Did I say the second year of Sixth Form was better? Well it was, but it was also a difficult time at home and with my family during that period as well. The pressure of doing well in A Levels really got to me, and as well as making me extremely stressed and horrible to be around, my parents were already having to deal with a lot (in fact, if I’m honest, that article doesn’t quite portray the very difficult side of living with someone who has Asperger’s). I fought with my Mum more than I ever have done and it made me miserable. Home life was intolerable and so was that summer really. 2010 wasn’t the best year — I did get amazing A Level results and I was so proud of myself because I worked my butt off, but I hadn’t got into any of the universities I wanted to, in fact I was only accepted into one, and I felt a little lost.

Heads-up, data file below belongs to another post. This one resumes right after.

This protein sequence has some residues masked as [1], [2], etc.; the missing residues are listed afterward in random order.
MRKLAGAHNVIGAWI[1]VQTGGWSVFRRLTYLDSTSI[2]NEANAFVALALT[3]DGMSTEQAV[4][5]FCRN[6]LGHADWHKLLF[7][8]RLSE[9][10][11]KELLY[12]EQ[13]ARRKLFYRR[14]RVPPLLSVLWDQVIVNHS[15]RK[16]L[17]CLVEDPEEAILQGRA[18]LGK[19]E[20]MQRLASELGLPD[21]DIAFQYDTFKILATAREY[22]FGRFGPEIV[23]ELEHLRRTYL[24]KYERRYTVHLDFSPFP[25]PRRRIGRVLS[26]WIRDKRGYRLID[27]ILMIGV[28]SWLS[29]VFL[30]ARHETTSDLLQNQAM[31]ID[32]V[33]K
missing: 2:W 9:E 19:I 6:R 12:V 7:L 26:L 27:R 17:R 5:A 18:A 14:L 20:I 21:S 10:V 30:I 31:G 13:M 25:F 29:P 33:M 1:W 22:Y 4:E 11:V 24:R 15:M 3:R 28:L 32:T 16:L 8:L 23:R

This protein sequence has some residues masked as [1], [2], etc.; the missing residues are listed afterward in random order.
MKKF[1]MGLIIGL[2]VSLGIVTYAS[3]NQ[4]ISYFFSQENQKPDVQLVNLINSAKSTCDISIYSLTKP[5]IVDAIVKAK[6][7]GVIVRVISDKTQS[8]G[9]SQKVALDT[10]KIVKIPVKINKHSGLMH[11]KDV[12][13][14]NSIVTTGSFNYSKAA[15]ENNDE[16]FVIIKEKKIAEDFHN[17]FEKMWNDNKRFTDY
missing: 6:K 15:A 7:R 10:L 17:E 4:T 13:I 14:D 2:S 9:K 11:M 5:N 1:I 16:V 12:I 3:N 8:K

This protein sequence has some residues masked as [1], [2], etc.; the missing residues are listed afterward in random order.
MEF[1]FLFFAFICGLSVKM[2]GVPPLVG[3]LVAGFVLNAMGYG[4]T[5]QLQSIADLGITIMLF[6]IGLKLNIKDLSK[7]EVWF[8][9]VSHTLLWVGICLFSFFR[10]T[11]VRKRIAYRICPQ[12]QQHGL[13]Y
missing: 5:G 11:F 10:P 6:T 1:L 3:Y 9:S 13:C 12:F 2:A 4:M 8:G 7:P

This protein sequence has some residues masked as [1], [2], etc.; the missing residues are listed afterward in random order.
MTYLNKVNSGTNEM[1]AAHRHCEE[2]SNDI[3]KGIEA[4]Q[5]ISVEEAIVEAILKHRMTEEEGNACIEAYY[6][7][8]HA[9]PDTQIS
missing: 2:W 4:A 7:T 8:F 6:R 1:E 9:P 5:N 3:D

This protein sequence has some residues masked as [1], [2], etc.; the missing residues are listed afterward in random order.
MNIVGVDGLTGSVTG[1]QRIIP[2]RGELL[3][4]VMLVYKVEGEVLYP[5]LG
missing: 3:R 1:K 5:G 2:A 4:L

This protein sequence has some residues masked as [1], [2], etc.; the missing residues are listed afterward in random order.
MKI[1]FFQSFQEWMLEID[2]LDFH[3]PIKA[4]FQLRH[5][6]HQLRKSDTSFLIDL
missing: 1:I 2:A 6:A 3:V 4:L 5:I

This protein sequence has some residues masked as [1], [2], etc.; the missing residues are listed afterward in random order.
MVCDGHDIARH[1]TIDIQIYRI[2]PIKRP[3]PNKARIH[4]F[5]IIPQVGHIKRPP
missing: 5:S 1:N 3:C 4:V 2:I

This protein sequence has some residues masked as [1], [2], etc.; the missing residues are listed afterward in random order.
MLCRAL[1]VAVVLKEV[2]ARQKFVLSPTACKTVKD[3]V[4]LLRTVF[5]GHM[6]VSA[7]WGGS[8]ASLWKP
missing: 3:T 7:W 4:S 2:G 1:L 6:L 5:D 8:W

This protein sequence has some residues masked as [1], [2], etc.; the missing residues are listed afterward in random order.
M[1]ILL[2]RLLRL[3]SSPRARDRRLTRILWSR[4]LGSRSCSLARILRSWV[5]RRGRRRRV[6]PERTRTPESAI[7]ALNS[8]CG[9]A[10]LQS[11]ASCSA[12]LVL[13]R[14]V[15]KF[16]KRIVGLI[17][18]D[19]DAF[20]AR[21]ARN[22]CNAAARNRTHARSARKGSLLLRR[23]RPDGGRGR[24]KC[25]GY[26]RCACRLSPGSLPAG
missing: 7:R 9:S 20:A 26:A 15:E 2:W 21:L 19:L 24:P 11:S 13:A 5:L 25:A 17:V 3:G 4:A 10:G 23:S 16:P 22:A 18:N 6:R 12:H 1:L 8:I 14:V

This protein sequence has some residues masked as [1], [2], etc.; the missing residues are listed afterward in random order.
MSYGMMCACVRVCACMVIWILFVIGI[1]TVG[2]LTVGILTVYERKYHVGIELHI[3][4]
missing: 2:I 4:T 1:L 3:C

It wasn’t until my gap year, that things started to get better. In fact, I like to think that the moment I stepped on the plane to Bangkok, right at the beginning of my adventures with Lily, was the moment things started to get better. I had worked two jobs solidly for four months (October-January) to save up enough money and now I had freedom and I had choices. No one was telling me where to go or what to do and being away from home, although I’m extremely close to my parents, was the best thing I could do at that point. I changed as a person whilst travelling – cliché but so true. I became braver, more confident and accepted who I was. During Sixth Form, and before, I had always tried to be somebody that I wasn’t. I hadn’t had much success being myself and making lots of friends, so I thought that being ‘me’ wasn’t good enough. While travelling with Lily, I realised it was. *Don’t worry about the popularity contest that is ‘school’ – you don’t want to peak early! Honestly, those who were the dogs b****cks at school are nobodies when you leave*